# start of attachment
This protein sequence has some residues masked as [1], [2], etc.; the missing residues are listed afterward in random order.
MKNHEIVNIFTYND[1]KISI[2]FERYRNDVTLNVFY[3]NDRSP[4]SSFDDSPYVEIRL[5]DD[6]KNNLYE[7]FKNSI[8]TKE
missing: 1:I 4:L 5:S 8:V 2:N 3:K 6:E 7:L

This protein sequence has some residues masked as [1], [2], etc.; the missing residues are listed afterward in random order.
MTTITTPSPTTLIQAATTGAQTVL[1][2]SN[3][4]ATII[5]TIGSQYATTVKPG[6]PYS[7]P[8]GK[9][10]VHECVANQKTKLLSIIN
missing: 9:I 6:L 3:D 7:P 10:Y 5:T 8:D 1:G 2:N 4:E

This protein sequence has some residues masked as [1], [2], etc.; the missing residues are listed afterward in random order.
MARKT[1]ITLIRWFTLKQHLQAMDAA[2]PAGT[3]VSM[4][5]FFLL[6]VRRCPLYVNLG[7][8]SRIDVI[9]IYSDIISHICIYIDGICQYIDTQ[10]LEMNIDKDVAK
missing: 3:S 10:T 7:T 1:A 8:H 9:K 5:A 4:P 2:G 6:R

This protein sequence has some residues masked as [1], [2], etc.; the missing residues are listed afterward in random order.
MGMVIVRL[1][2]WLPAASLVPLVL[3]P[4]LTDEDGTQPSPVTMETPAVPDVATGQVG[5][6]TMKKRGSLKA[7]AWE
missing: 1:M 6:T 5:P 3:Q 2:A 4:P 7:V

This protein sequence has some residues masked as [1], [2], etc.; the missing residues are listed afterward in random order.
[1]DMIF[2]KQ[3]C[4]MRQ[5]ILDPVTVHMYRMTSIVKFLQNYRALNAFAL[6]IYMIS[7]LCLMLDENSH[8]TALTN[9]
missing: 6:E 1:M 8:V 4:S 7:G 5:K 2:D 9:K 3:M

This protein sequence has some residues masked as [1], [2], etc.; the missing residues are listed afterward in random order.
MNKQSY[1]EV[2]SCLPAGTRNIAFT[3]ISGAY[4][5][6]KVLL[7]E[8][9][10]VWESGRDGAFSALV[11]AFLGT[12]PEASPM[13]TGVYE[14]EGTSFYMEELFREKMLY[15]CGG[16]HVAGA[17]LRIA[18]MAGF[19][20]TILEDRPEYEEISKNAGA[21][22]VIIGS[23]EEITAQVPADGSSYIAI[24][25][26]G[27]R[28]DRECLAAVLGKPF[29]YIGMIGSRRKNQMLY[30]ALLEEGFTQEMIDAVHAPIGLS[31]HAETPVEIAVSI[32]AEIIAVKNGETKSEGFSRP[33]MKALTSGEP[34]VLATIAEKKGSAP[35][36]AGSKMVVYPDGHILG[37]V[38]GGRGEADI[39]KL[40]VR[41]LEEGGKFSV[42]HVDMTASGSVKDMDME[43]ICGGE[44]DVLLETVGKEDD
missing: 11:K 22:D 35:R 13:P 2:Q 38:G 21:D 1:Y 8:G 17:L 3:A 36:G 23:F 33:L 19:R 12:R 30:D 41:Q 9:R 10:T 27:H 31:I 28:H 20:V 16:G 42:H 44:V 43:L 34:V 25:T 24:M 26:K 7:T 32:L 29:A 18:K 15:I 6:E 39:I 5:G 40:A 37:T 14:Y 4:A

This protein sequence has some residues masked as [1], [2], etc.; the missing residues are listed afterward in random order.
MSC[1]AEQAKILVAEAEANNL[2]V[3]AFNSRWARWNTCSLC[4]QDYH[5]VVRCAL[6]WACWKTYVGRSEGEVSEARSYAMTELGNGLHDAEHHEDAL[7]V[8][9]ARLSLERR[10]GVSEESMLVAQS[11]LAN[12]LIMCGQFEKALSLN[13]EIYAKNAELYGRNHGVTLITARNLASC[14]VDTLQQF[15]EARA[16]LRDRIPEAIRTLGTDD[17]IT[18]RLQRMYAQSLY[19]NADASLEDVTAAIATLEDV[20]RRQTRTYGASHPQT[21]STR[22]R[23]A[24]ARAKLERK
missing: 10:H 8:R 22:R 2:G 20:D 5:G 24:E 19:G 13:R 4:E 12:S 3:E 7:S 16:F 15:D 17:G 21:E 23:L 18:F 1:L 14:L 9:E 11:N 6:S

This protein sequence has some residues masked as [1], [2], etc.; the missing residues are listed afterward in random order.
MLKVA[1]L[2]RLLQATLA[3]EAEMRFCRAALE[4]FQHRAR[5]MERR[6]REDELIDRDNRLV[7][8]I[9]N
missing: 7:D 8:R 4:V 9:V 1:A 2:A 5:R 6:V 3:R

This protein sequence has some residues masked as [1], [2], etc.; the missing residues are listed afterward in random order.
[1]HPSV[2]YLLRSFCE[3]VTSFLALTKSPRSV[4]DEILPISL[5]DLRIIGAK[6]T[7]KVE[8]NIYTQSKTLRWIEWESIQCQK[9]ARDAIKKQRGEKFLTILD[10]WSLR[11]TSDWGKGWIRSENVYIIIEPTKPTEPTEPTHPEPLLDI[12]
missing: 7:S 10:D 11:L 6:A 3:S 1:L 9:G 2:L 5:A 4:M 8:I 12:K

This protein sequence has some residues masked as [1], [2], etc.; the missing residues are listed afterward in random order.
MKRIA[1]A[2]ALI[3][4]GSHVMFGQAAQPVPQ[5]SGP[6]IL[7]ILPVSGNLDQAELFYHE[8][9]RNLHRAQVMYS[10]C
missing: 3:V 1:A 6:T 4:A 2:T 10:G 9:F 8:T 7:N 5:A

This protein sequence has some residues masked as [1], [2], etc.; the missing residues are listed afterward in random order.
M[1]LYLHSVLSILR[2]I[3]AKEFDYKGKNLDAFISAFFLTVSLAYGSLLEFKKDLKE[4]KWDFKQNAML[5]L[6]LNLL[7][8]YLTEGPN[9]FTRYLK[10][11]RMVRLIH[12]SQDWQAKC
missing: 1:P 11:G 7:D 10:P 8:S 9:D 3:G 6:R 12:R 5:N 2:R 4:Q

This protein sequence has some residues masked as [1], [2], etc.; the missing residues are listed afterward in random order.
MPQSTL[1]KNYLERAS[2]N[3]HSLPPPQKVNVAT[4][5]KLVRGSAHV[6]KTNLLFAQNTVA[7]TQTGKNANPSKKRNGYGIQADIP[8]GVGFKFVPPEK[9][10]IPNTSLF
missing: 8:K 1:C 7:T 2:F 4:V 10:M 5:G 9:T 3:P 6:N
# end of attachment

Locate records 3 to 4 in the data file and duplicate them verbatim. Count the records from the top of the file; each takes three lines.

This protein sequence has some residues masked as [1], [2], etc.; the missing residues are listed afterward in random order.
MARKT[1]ITLIRWFTLKQHLQAMDAA[2]PAGT[3]VSM[4][5]FFLL[6]VRRCPLYVNLG[7][8]SRIDVI[9]IYSDIISHICIYIDGICQYIDTQ[10]LEMNIDKDVAK
missing: 3:S 10:T 7:T 1:A 8:H 9:K 5:A 4:P 2:G 6:R

This protein sequence has some residues masked as [1], [2], etc.; the missing residues are listed afterward in random order.
MGMVIVRL[1][2]WLPAASLVPLVL[3]P[4]LTDEDGTQPSPVTMETPAVPDVATGQVG[5][6]TMKKRGSLKA[7]AWE
missing: 1:M 6:T 5:P 3:Q 2:A 4:P 7:V